Jariah Beard, the longtime Augusta National caddie who carried the bag for Masters rookie Fuzzy Zoeller when he won in 1979, died Friday. Beard’s son, Eric Beard, sent an email to Golf Digest confirming the news, saying that his father succumbed to cancer. He was 82.
“My father was an amazing man,” Eric Beard wrote, “and brought so much to golf.”
Forty-four years later, Zoeller still remains the last man to win the Masters in his first appearance. Then, and still now, Zoeller credits Beard with steering him around Augusta National where he defeated Tom Watson and Ed Sneed on the second hole of a sudden-death playoff. All three men made par on the par-4 10th hole, then Zoeller captured the green jacket with a birdie from six feet on the par-4 11th.
“He called all the shots,” Zoeller told Golfweek. “He led me around like I was a blind man. Before I even got to the green, he’d tell me how the putts were breaking. He was a huge plus.
“Jariah was a very special person not only to me but to his family and so many people.”
Eric Beard told Golf Digest that Zoeller sent “a wonderful text” to the family last week after learning that Jariah was in hospice care.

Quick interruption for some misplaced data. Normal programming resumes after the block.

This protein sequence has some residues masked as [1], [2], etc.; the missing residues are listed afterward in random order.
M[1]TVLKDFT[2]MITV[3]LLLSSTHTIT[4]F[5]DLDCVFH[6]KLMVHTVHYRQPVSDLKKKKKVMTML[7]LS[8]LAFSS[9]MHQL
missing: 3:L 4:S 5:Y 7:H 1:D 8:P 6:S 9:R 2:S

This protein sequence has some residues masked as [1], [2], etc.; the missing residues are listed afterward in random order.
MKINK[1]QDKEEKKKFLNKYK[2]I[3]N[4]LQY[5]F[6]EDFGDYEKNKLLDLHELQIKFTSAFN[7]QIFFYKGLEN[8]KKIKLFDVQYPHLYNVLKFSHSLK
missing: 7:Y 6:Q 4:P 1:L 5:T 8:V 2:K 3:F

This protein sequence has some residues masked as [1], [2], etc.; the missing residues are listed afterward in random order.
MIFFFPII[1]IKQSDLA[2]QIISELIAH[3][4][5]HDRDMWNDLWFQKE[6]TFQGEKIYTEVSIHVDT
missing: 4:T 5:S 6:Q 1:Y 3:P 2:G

Beard, who was born in Augusta, caddied for the first time when he was only 12 and caddied in the Masters from 1957 until 1982. Prior to the 1983 Masters, then-chairman Hord Hardin controversially rescinded the longstanding rule that competitors had to employ Augusta National caddies.
“Just as memories of caddieing in the Masters grow fonder, the wound from being left behind only deepens.”
Ward Clayton, author of “Men on the Bag: The Caddies of Augusta National” wrote Friday that long after his days of carrying the bag were over Beard served as the unofficial historian of the all-Black caddie corps and continued to push for the widespread recognition of the group’s impact on the sport.